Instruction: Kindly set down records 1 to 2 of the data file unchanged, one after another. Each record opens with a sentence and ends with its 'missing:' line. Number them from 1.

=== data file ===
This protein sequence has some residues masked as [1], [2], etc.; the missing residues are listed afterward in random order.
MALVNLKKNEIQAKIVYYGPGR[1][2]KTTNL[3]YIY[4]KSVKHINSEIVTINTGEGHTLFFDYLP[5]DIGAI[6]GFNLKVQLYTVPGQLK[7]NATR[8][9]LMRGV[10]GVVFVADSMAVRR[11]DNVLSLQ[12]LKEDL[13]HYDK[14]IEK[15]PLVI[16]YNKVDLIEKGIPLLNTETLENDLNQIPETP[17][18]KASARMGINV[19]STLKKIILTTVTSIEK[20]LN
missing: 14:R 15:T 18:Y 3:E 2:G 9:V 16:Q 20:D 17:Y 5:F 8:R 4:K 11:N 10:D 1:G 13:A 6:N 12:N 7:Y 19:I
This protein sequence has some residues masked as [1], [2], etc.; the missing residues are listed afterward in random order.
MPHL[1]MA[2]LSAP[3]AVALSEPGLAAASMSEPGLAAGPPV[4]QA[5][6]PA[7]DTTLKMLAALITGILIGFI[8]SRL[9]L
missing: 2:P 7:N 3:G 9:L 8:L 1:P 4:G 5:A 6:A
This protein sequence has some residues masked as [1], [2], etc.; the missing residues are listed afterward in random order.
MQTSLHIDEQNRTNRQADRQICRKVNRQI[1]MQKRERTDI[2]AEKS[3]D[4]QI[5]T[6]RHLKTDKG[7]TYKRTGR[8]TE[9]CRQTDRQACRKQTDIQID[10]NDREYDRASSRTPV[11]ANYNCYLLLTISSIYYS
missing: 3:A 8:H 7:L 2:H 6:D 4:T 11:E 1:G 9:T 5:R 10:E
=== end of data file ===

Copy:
This protein sequence has some residues masked as [1], [2], etc.; the missing residues are listed afterward in random order.
MALVNLKKNEIQAKIVYYGPGR[1][2]KTTNL[3]YIY[4]KSVKHINSEIVTINTGEGHTLFFDYLP[5]DIGAI[6]GFNLKVQLYTVPGQLK[7]NATR[8][9]LMRGV[10]GVVFVADSMAVRR[11]DNVLSLQ[12]LKEDL[13]HYDK[14]IEK[15]PLVI[16]YNKVDLIEKGIPLLNTETLENDLNQIPETP[17][18]KASARMGINV[19]STLKKIILTTVTSIEK[20]LN
missing: 14:R 15:T 18:Y 3:E 2:G 9:V 16:Q 20:D 17:Y 5:F 8:R 4:K 11:N 10:D 1:G 13:A 6:N 12:N 7:Y 19:I
This protein sequence has some residues masked as [1], [2], etc.; the missing residues are listed afterward in random order.
MPHL[1]MA[2]LSAP[3]AVALSEPGLAAASMSEPGLAAGPPV[4]QA[5][6]PA[7]DTTLKMLAALITGILIGFI[8]SRL[9]L
missing: 2:P 7:N 3:G 9:L 8:L 1:P 4:G 5:A 6:A